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Let us establish a few matters regarding the mind, the self, and beyond, or outside ...
First, the mind comes and goes. The brain is not the mind; the mind is what the brain does.
Second, the mind is one capacity within a larger embodied self. The self is not limited to form. The body lives within the self.
Last, the self derives from and lives within a whole by which it exists. An early Christian, drawing off Greek philosophy, said, while speaking in Rome, "For in him we live and move and exist. As some of your own poets have said, 'We are his offspring'" (Acts 17.28). All great spiritual traditions point us to this Wholeness, this Intelligence, this Presence, but cannot name it - though they have many names for it. That we differ on how we speak of it is not paramount, that we acknowledge it is.
Brother Lawrence of the Resurrection (France, 1614-1691), a Christian monk, points us to this Something we find rest in - knowing we do not find rest anywhere else.
He [Brother Lawrence] has formed this habit, he says, by acts of will that bring his mind back into God's presence frequently. So that as soon as he is free from his ordinary occupations - and often even when he is most engaged with these - the tip of his mind, the intent, or the highest part of his soul rises with no effort on his part, and remains as if it were suspended and fixed in God, above all earthly matters, finding its center and its place of rest.
*Nicholas Herman [Brother Lawrence of the Resurrection]. Practice of the Presence: A Revolutionary Translation. Trans. Carmen Acevedo Butcher.
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This morning, in prayerful silence, after the rising of "See Life happen around you," the mind begins spinning a story. The story is appealing, but I do not want to be in it.
Suddenly, I am out of the story; it has unwoven, dropped. Awareness arises of two bare feet on the floor, a holy, here-and-now grounding... new and fresh - even alive.
Another story begins to arise inside this Hereness, Nowness, Aliveness, for that is the mind's nature. Storying is what it does. Yet, the story is not pulling me into its narrative. I see it as though from the outside looking in, observing free of it.
A wonderful story now. One about the wonder and beauty of being alive and feeling life, like these two bare feet resting on a floor.
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The mind is not your enemy. It is useful, even necessary. The mind is a tool. You lay an instrument aside when you use it to accomplish something and finish it. You do not keep holding on to it. A carpenter does not take a hammer to the kitchen table to eat a meal with the family.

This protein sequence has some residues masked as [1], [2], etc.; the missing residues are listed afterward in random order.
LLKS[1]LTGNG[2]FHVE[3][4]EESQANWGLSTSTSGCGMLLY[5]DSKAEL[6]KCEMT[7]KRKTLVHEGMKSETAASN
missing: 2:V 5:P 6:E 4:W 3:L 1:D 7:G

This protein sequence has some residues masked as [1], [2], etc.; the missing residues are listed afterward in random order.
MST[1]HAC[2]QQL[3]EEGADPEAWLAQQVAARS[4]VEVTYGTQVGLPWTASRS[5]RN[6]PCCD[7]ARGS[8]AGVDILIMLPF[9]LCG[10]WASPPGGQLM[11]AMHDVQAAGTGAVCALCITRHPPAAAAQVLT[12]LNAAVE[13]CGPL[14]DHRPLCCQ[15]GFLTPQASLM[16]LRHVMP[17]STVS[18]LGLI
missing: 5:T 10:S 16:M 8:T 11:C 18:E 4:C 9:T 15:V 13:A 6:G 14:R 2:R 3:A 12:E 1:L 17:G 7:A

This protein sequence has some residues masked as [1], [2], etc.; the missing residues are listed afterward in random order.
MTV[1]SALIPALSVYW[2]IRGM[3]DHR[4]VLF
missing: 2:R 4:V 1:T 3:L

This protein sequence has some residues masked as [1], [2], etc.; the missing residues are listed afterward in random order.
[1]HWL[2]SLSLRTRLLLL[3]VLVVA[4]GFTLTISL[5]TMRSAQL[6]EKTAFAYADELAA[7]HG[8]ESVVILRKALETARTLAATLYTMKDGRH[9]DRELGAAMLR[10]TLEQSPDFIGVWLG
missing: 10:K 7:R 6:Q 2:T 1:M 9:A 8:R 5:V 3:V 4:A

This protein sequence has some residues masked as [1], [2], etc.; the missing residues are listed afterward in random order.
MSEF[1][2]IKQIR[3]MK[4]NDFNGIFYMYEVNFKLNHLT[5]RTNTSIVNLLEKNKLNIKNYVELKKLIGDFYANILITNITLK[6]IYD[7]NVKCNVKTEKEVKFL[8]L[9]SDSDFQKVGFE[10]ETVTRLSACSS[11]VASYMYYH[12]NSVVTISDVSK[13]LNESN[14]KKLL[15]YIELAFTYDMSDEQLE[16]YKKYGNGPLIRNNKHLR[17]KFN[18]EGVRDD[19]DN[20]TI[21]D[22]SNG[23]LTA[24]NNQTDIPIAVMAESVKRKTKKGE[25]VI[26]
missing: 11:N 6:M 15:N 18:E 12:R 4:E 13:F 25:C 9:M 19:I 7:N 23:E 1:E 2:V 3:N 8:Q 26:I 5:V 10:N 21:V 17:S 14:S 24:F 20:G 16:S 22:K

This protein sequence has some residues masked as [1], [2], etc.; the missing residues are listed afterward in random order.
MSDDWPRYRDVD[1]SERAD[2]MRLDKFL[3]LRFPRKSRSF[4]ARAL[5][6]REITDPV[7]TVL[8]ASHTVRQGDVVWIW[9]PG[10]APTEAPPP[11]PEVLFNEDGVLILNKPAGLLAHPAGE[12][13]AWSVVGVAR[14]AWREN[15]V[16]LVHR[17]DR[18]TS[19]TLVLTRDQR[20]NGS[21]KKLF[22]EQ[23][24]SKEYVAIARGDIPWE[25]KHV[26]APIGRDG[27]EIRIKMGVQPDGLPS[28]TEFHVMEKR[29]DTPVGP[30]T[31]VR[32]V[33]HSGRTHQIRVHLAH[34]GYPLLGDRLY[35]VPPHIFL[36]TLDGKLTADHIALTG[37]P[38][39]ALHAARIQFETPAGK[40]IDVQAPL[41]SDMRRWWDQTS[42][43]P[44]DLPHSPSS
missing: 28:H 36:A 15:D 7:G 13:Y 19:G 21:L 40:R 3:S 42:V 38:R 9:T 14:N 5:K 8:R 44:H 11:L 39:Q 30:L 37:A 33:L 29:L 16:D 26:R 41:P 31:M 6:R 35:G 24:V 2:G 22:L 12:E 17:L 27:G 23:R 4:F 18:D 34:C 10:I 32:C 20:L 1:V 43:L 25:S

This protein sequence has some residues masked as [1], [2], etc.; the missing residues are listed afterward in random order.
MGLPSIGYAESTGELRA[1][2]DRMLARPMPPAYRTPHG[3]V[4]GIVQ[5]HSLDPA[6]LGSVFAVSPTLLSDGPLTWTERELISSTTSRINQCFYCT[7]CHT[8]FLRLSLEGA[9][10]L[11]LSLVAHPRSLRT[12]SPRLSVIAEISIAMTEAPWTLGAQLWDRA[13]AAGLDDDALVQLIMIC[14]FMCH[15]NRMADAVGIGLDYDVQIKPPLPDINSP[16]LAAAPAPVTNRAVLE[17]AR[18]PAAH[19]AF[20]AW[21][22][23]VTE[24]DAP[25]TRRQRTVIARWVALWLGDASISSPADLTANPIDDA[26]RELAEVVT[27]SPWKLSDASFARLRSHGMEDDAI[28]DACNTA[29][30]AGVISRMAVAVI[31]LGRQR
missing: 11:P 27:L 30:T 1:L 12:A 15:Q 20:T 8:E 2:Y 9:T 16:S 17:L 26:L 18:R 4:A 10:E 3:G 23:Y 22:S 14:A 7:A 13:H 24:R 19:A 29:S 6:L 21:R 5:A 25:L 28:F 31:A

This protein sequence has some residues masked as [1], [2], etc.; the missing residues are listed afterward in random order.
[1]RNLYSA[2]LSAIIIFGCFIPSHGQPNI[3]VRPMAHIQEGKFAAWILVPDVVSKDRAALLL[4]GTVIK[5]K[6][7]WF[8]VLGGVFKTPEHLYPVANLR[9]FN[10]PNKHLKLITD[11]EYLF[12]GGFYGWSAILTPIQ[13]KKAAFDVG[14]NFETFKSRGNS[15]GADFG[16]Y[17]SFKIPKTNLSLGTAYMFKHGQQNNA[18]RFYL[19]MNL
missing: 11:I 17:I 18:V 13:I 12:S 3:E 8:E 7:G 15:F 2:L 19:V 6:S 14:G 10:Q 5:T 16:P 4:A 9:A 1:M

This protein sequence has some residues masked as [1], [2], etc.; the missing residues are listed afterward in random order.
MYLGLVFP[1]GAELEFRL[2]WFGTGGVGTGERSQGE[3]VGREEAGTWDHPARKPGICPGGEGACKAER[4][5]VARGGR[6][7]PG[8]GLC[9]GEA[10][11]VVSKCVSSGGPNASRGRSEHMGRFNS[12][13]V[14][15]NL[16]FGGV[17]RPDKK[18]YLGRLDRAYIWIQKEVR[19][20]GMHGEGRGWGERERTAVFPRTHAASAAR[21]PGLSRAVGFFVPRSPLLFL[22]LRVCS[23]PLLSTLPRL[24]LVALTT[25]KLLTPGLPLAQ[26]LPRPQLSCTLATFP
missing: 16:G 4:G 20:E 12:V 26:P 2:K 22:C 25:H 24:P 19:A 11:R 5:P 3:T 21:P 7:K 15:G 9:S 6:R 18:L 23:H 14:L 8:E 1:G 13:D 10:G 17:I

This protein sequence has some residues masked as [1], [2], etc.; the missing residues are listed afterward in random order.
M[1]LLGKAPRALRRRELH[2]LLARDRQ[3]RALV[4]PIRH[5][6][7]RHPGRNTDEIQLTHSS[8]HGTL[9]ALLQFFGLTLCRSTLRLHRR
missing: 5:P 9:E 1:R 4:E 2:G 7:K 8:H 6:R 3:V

We learn to use the mind - rather than it using us - and lay it aside when it serves its purpose. How many of us identify with the tool called the mind? How many of us get so immersed in the stories of the mind we lose touch with ourselves? We think we are who we think we are. When we identify with the mind, our identity arises from the mind.
The mind arises within you; you are not encapsulated within it. If you identify with its stories, you lose yourself. The plots capture consciousness - you.
Learn to allow the stories to play out while you remain the observer. In this role, you can practice dropping the story. The power of the play of mind over consciousness gradually lessens. You discover consciousness does not stick as quickly or remain stuck as long to mental narratives.
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You do not need to see the play of mind as bad. Still, you realize everything of the mind is fantasy.
I once told a congregation I served as a pastor that if one-hundred persons were present that Sunday morning, there would be one-hundred gods present. Each attendee would have a version of Spirit. Whether we call the story secular or sacred, profane or religious, unspiritual or spiritual, it is a story.
The fantasy of mind stories does not mean they are untrue or true, only that the mind cannot contain reality. However, the mind can be a means of approximation of the truth. Hence, on that Sunday, one-hundred fantasies of Spirit would not mean the fantasies were untrue, only they were not true in case of distortion of truth or an inability of mind to communicate Spirit.
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Last, in detachment from the mind, you can be inquisitive while you remain an observer. You can practice what some Buddhists call "beginner's mind." In childlike wonderment, you can watch the mind and receive insight.
In silence we practice being watchful. This watchfulness leads us back before the mind, where in not-knowing, we know. The nonconceptual arises through the embodied self as felt truth, not thought. All presences are absorbed back into their origin - Presence.
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*©Brian K. Wilcox, 2023.
*Use of photography is allowed accompanied by credit given to Brian K. Wilcox and title and place of photograph.
*Brian's book, An Ache for Union: Poems on Oneness with God through Love, can be ordered through major online booksellers or the publisher AuthorHouse.